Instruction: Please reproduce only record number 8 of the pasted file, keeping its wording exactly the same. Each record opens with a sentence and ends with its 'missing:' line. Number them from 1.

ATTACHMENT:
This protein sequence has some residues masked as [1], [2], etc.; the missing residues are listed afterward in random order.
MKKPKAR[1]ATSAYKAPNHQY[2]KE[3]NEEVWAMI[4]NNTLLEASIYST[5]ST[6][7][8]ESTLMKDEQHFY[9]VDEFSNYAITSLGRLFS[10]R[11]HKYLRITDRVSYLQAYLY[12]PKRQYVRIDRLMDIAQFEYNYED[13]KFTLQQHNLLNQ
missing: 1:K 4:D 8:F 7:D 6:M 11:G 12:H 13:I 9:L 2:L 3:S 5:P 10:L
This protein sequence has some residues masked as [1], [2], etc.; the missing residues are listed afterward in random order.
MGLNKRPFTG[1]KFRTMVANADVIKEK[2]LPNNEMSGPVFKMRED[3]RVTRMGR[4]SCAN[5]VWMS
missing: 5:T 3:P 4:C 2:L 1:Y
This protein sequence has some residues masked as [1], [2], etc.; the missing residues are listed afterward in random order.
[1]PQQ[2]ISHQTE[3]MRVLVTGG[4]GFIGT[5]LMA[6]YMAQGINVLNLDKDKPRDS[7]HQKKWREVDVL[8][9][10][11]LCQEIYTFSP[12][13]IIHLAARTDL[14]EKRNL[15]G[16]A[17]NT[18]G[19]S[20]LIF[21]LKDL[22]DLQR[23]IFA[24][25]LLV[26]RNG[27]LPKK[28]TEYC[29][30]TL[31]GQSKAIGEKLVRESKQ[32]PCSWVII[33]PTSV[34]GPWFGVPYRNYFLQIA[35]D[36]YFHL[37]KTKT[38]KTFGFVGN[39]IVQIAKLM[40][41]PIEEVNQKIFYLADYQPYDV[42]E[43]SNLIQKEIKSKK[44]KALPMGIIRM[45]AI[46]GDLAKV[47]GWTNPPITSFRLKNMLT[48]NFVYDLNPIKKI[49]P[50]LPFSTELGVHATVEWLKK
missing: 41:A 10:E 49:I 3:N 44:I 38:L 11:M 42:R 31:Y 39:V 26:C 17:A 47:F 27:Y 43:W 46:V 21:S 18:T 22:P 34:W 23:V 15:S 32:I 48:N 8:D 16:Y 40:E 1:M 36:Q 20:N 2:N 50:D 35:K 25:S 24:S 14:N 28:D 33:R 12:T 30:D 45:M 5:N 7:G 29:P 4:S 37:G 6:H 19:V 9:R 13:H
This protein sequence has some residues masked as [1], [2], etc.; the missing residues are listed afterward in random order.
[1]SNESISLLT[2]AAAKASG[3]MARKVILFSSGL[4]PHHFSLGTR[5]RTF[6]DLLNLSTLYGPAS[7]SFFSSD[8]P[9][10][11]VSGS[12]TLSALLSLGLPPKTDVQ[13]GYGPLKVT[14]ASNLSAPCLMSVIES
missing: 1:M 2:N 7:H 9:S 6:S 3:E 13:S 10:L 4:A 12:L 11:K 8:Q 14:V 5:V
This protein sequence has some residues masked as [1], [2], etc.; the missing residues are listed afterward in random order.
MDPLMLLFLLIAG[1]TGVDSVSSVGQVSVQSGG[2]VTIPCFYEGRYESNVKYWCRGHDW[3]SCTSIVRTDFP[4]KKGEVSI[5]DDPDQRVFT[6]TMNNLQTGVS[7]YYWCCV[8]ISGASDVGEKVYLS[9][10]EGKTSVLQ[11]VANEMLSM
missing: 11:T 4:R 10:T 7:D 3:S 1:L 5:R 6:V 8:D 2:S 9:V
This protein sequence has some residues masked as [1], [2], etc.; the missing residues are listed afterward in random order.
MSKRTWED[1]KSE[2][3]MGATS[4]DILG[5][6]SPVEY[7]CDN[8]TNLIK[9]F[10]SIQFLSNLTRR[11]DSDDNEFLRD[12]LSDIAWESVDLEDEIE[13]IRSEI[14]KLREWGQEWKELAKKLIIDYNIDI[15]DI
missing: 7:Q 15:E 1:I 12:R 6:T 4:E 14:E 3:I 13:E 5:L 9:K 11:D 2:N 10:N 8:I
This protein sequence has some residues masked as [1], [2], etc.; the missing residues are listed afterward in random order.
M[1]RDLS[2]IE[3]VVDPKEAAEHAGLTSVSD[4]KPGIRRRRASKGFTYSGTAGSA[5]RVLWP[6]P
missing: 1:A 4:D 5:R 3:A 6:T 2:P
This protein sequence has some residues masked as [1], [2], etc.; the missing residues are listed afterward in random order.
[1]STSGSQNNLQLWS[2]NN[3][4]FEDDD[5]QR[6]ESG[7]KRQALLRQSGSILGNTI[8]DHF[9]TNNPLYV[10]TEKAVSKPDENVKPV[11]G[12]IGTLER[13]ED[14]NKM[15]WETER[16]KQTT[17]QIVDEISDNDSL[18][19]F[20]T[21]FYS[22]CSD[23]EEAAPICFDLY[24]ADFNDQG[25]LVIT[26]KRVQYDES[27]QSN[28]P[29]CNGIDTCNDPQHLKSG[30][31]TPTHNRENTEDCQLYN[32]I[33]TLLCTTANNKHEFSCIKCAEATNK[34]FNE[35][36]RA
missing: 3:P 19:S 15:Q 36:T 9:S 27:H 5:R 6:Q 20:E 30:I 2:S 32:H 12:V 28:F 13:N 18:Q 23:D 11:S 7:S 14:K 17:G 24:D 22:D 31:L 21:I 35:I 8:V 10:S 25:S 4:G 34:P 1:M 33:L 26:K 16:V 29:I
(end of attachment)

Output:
This protein sequence has some residues masked as [1], [2], etc.; the missing residues are listed afterward in random order.
[1]STSGSQNNLQLWS[2]NN[3][4]FEDDD[5]QR[6]ESG[7]KRQALLRQSGSILGNTI[8]DHF[9]TNNPLYV[10]TEKAVSKPDENVKPV[11]G[12]IGTLER[13]ED[14]NKM[15]WETER[16]KQTT[17]QIVDEISDNDSL[18][19]F[20]T[21]FYS[22]CSD[23]EEAAPICFDLY[24]ADFNDQG[25]LVIT[26]KRVQYDES[27]QSN[28]P[29]CNGIDTCNDPQHLKSG[30][31]TPTHNRENTEDCQLYN[32]I[33]TLLCTTANNKHEFSCIKCAEATNK[34]FNE[35][36]RA
missing: 3:P 19:S 15:Q 36:T 9:S 27:H 5:R 6:Q 20:E 30:I 2:S 32:H 12:V 28:F 13:N 18:Q 23:D 11:S 7:S 14:K 17:G 24:D 22:D 31:L 21:I 35:I 8:V 10:S 25:S 4:G 34:P 1:M 33:L 26:K 16:V 29:I